Dungeness, finally

Dungeness, Kent

16mm, f/11, 1/6, ISo 100, .9 soft grad.

Having holidayed in the mountains this year, I have been feeling in need of a coast ‘fix’.  So, on Thursday, Jen and I made an evening dash south. We chose Dungeness, honeypot location for landscape photographers.  Having lived in the south of England for most of my life, I am not sure how I managed never to go to Dungeness before!

hut detail

102mm, f/7.1, 1.6″, ISO 400

The forecast predicted changeable weather and dramatic skies so we had high expectations. We should have known better. There was a small amount of texture in the sky on our arrival and the promise of some lightning, but in the end the rain washed in and the sky smoothed over.

dungeness

200mm, f/8, 0.8″, ISO 400

I took all the usual shots anyway.  The scene below is particularly oft-captured, as I know only too well from my evenings judging at camera clubs.  But, hey, I’d never been there before!  Had to take The Shot.  Would have been rude not to.

dungeness

58mm, f/11, 2″, ISO 100

When the sky gets boring, the long lens comes out for some detail work.  Dungeness certainly offers lots of potential there.  It’s not my usual style but I enjoyed capturing some images of the netting against the hut.

dungeness

200mm, f/11, 1.6″, ISO 400

I am thinking these two might make a nice diptych.

200mm, f/11, 5", ISO 100

200mm, f/11, 5″, ISO 100

I liked the texture of the partially burnt hut wall.

dungeness

200mm, f/7.1, 3.2″, ISO 400

I can finally see what everyone else has known for ages: Dungeness is cool – weird, but definitely cool.  I will be back.

dungeness

blend of 5 exposures, 200mm, f/2.8, 1/4, ISO 800

Mountain weather

Canadian landscape Last month we were in the Canadian Rockies, one of my very favourite places.   While we were in Banff we had changeable weather.  This was great news for the locals as it helped fight several serious wildfires. It was also great news for me for a less serious reason, as it added drama to my photos. Canadian landscapeThey say that if you don’t like the weather in the Rockies you only need wait 15 minutes and it will have changed.  Makes sense to me.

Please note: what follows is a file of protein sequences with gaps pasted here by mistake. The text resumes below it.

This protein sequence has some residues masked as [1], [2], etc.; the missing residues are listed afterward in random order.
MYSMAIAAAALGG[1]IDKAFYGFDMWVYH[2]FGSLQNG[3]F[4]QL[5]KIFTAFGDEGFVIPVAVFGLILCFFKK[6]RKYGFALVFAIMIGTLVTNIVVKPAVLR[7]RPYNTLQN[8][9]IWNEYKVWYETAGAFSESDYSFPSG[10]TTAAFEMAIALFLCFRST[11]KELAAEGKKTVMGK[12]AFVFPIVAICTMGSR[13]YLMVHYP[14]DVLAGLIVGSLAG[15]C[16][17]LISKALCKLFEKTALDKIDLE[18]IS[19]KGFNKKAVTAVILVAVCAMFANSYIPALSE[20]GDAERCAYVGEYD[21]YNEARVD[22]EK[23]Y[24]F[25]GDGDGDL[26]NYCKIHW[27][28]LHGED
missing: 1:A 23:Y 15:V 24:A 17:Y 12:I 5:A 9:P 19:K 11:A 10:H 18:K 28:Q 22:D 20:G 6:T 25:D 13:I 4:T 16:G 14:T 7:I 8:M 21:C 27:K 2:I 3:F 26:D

Three from Thurne

Norfolk

During my trip to Norfolk last month, I had the chance to spend a large part of one day at Thurne wind pump.  I took many of the usual, landscape type shots but I also enjoyed the chance to use my long lens and capture some graphic black and white details.

Norfolk

My photographic eye tends to veer automatically to the large vistas but I want to start catching more intimate aspects of the landscapes I visit too.  It’s a new project for 2015.

Norfolk

Do you think your eye tends to favour one sort of composition to the detriment of others and is there another you’d particularly like to master too?

Weather repeats itself

Send water meadows

365/28

Today we have had dramatic skies, glancing light and scattered showers, the sort of changeable weather that landscape photographers love. Unfortunately, I wasn’t able to go out and capture it. But, on this day last year, we had exactly the same weather, and I was lucky enough to be out in it then. Here are three pictures from that very enjoyable day out in the water meadows and on the Wey Navigation towpath near Send, Surrey.

Surrey landscape

365/28

Surrey landscape

365/28

My 365/27 is also in black and white, a picture of the orchard at RHS Wisley, taken on an unusually sunny 27th January 2009.

RHS wisley

365/27

Deer in frost

wey navigation

Another picture from Friday’s fantastic, frosty day out.  As I was taking a landscape shot,  two deer took flight across the meadow.  Of course, my wide lens hadn’t a hope of catching them, but I quickly changed to my 70-200mm lens and hoped I’d find more.  Luckily, I did.

wey navigation

Yesterday, I shared the colour version of this shot, also from Friday but I rather like this tinted black and white edit too.   And it is a handy segue from frost to black and white to my 365/25, from this day in 2009:

car

365/25

 

Newark Priory

Surrey landmark

365/18

I spent this afternoon teaching a student on the Wey Navigation towpath near Newark Priory. Imagine my surprise when I got home and started to look for today’s 365 redux image to find that on 18th January 2009 I was at exactly the same place! The Priory was founded in the 12th century by Augustinian Canons, also known as ‘Black Canons’ because of their black cloaks and cassocks. At one point, the prosperous Priory housed a community of 200.  Henry VIII had it sacked during the Dissolution of the Monasteries; according to one story, a cannon was placed on the hill above it to bombard the buildings.  It was subsequently plundered for its building materials and fell into ruin; all that is left now is part of the church. A Grade I Ancient Monument, the Priory was placed on the English Heritage Buildings at Risk register in 2007. I can’t offer an image of it from today as I do not make my own pictures when I am out with students. The original of this image (before the fancy editing) was featured as the cover of six local interest magazines in 2010.